90 views

Why does strobe lighting trigger seizures in photosensitive epilepsy?

Photosensitive epilepsy (PSE) is a form of epilepsy in which seizures are triggered by visual stimuli that form patterns in time or space, such as flashing lights, bold, regular patterns, or ...
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3answers
199 views

What neural mechanism explains the tendency to visually attend to the whole scene before attending to details?

I have the intuition that human vision first attends to large-scale objects and then small-scale details. Is there any mechanism in the visual cortex that will explain this phenomenon? Is there a ...
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3answers
161 views

Is serotonin conclusively linked to depression?

Some highlights from this article: http://www.thedailybeast.com/newsweek/2010/01/28/the-depressing-news-about-antidepressants.html ever since a seminal study in 1998, whose findings were ...
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1answer
445 views

How long should I work before taking a break?

I'd like to work as effectively as possible for 8-9 hours a day, whether at work or studying. At some point in completing my major in psych I remember hearing about the importance of taking breaks ...
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1answer
274 views

Studies linking brain chemistry to sexual infidelity

This study Oxytocin Modulates Social Distance between Males and Females examines the effects of Oxytocin (OXT) on men in monogamous relationships. It demonstrates that OXT assists in maintaining ...
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0answers
90 views

Is dominance a hypothetical construct or is it based in neurobiology?

There are several personality tests which have dominance as trait or type as result. In addition to this question: How to measure dominance and submissiveness? How are dominant types constructed in ...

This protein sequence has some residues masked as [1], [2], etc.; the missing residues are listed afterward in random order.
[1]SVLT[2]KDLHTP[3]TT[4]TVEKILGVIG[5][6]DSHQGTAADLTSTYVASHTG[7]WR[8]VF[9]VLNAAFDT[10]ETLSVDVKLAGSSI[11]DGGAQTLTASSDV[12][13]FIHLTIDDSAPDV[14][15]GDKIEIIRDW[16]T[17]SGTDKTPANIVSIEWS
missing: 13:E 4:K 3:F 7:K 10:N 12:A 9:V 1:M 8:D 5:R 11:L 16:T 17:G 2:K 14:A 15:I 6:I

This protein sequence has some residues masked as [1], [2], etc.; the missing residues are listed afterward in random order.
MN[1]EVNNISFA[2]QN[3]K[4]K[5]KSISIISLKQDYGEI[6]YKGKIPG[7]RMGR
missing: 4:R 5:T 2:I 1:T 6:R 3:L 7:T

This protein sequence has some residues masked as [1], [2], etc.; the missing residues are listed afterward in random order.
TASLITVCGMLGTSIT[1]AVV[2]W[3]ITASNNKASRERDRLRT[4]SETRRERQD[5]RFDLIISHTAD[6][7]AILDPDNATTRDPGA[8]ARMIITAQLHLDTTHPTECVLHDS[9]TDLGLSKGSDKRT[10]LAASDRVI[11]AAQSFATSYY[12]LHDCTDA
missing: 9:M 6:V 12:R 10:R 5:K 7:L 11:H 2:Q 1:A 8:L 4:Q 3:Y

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1answer
706 views

How do we get used to smells?

How do we get used to smells? For example, you walk into a room with a certain stench, but it seems no matter how strong it may be, spending enough time in the room will allow you to stop smelling ...
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111 views
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163 views

Plot a schematic outline of the brain

I know that I can read, write and analyse different type of brain scanning data using various Medical Imaging Tools available for R. But I am looking for something very simple - a possibility to just ...
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1answer
362 views

What is the relationship between sociology and cognitive sciences?

I want to know what is the relationship between sociology and cognitive sciences. Let me start by short consideration of both: Sociology - well established discipline or a field of research ...
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1answer
163 views

What is the neurological mechanism responsible for losing one's temper?

I'd imagine that losing one's temper is quite normal, I can not think of anyone who has not experienced it. For me, it is rare, but does happen, I find that there can be 3 broad stages occur (note: ...